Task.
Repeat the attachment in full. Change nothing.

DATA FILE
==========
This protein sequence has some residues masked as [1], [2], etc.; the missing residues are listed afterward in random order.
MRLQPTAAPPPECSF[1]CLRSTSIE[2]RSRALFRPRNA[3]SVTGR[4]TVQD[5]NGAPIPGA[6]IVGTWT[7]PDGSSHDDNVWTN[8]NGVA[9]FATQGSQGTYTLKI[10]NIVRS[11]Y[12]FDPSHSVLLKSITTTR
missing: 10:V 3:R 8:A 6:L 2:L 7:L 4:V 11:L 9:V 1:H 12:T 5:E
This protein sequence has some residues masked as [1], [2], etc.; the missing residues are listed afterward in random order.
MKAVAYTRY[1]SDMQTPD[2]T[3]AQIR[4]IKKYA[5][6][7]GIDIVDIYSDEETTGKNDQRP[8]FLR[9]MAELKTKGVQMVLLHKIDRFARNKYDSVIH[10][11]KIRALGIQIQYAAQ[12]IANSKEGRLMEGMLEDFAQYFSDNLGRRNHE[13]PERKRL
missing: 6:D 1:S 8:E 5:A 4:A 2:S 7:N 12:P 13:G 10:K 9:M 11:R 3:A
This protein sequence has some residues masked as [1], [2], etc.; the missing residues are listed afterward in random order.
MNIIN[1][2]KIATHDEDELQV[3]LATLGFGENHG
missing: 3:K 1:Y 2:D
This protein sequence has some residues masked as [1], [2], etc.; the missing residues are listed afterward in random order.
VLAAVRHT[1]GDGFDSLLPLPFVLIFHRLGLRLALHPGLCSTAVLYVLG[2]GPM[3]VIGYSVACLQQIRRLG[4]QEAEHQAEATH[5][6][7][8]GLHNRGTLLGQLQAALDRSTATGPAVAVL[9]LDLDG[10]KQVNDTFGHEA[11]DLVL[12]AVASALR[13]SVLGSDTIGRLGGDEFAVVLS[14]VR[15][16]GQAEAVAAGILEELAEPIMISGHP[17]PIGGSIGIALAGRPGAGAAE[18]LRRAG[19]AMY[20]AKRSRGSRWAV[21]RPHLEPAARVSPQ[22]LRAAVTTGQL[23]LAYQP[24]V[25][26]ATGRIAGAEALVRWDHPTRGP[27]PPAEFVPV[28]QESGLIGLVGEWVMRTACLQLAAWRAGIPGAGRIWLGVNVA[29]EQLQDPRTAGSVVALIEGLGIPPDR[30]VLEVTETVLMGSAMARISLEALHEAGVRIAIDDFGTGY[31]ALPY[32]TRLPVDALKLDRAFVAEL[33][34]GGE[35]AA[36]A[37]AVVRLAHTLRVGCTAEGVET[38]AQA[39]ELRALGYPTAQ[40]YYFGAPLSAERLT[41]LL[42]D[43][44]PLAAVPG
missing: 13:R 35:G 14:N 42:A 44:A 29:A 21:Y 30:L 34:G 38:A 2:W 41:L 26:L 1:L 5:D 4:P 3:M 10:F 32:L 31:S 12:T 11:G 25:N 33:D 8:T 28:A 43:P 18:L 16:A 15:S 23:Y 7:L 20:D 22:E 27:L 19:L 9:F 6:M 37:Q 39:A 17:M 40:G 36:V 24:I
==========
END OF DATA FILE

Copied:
This protein sequence has some residues masked as [1], [2], etc.; the missing residues are listed afterward in random order.
MRLQPTAAPPPECSF[1]CLRSTSIE[2]RSRALFRPRNA[3]SVTGR[4]TVQD[5]NGAPIPGA[6]IVGTWT[7]PDGSSHDDNVWTN[8]NGVA[9]FATQGSQGTYTLKI[10]NIVRS[11]Y[12]FDPSHSVLLKSITTTR
missing: 10:V 3:R 8:A 6:L 2:L 7:L 4:V 11:L 9:V 1:H 12:T 5:E
This protein sequence has some residues masked as [1], [2], etc.; the missing residues are listed afterward in random order.
MKAVAYTRY[1]SDMQTPD[2]T[3]AQIR[4]IKKYA[5][6][7]GIDIVDIYSDEETTGKNDQRP[8]FLR[9]MAELKTKGVQMVLLHKIDRFARNKYDSVIH[10][11]KIRALGIQIQYAAQ[12]IANSKEGRLMEGMLEDFAQYFSDNLGRRNHE[13]PERKRL
missing: 6:D 1:S 8:E 5:A 4:A 2:S 7:N 12:P 13:G 10:K 9:M 11:R 3:A
This protein sequence has some residues masked as [1], [2], etc.; the missing residues are listed afterward in random order.
MNIIN[1][2]KIATHDEDELQV[3]LATLGFGENHG
missing: 3:K 1:Y 2:D
This protein sequence has some residues masked as [1], [2], etc.; the missing residues are listed afterward in random order.
VLAAVRHT[1]GDGFDSLLPLPFVLIFHRLGLRLALHPGLCSTAVLYVLG[2]GPM[3]VIGYSVACLQQIRRLG[4]QEAEHQAEATH[5][6][7][8]GLHNRGTLLGQLQAALDRSTATGPAVAVL[9]LDLDG[10]KQVNDTFGHEA[11]DLVL[12]AVASALR[13]SVLGSDTIGRLGGDEFAVVLS[14]VR[15][16]GQAEAVAAGILEELAEPIMISGHP[17]PIGGSIGIALAGRPGAGAAE[18]LRRAG[19]AMY[20]AKRSRGSRWAV[21]RPHLEPAARVSPQ[22]LRAAVTTGQL[23]LAYQP[24]V[25][26]ATGRIAGAEALVRWDHPTRGP[27]PPAEFVPV[28]QESGLIGLVGEWVMRTACLQLAAWRAGIPGAGRIWLGVNVA[29]EQLQDPRTAGSVVALIEGLGIPPDR[30]VLEVTETVLMGSAMARISLEALHEAGVRIAIDDFGTGY[31]ALPY[32]TRLPVDALKLDRAFVAEL[33][34]GGE[35]AA[36]A[37]AVVRLAHTLRVGCTAEGVET[38]AQA[39]ELRALGYPTAQ[40]YYFGAPLSAERLT[41]LL[42]D[43][44]PLAAVPG
missing: 13:R 35:G 14:N 42:A 44:A 29:A 21:Y 30:L 34:G 38:A 2:W 41:L 26:L 1:L 5:D 4:P 3:M 10:F 32:L 31:S 12:T 11:G 25:N 33:D 8:T 28:A 43:P 18:L 16:A 15:S 23:Y 7:L 20:D 22:E 27:L 19:L 9:F 6:M 37:Q 39:A 17:M 40:G 36:V 24:I